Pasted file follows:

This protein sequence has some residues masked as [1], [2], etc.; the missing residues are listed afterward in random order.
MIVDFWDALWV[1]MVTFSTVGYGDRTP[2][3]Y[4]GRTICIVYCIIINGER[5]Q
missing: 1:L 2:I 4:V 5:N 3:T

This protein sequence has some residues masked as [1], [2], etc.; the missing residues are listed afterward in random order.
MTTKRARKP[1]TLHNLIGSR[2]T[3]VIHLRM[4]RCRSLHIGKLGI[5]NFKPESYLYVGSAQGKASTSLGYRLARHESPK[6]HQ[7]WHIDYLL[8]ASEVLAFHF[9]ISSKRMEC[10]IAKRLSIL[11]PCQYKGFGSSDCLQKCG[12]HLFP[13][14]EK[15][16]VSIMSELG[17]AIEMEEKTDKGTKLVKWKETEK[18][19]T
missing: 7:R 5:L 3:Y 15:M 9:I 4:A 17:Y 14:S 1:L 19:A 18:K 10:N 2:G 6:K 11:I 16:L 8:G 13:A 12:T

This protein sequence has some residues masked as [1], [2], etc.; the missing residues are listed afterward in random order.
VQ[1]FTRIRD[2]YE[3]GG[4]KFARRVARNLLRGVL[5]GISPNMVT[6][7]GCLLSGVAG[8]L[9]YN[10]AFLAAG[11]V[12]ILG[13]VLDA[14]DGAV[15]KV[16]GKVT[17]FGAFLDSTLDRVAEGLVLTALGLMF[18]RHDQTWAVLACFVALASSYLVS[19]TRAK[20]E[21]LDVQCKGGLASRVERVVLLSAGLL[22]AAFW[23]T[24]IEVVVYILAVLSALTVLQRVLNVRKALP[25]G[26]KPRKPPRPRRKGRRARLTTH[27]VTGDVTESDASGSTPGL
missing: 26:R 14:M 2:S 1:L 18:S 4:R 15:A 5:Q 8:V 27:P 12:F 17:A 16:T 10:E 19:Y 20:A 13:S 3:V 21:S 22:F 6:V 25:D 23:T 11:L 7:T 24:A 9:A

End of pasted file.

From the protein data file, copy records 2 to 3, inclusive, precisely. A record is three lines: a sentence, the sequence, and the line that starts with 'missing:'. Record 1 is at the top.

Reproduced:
This protein sequence has some residues masked as [1], [2], etc.; the missing residues are listed afterward in random order.
MTTKRARKP[1]TLHNLIGSR[2]T[3]VIHLRM[4]RCRSLHIGKLGI[5]NFKPESYLYVGSAQGKASTSLGYRLARHESPK[6]HQ[7]WHIDYLL[8]ASEVLAFHF[9]ISSKRMEC[10]IAKRLSIL[11]PCQYKGFGSSDCLQKCG[12]HLFP[13][14]EK[15][16]VSIMSELG[17]AIEMEEKTDKGTKLVKWKETEK[18][19]T
missing: 7:R 5:L 3:Y 15:M 9:I 4:A 17:Y 14:S 1:L 19:A 18:K 10:N 2:G 6:K 11:I 16:L 8:G 13:A 12:T

This protein sequence has some residues masked as [1], [2], etc.; the missing residues are listed afterward in random order.
VQ[1]FTRIRD[2]YE[3]GG[4]KFARRVARNLLRGVL[5]GISPNMVT[6][7]GCLLSGVAG[8]L[9]YN[10]AFLAAG[11]V[12]ILG[13]VLDA[14]DGAV[15]KV[16]GKVT[17]FGAFLDSTLDRVAEGLVLTALGLMF[18]RHDQTWAVLACFVALASSYLVS[19]TRAK[20]E[21]LDVQCKGGLASRVERVVLLSAGLL[22]AAFW[23]T[24]IEVVVYILAVLSALTVLQRVLNVRKALP[25]G[26]KPRKPPRPRRKGRRARLTTH[27]VTGDVTESDASGSTPGL
missing: 26:R 14:M 2:S 1:L 18:S 4:R 15:A 5:Q 8:V 27:P 12:F 17:A 16:T 10:E 19:Y 20:A 13:S 3:V 21:S 22:F 6:V 25:D 23:T 11:L 7:T 24:A 9:A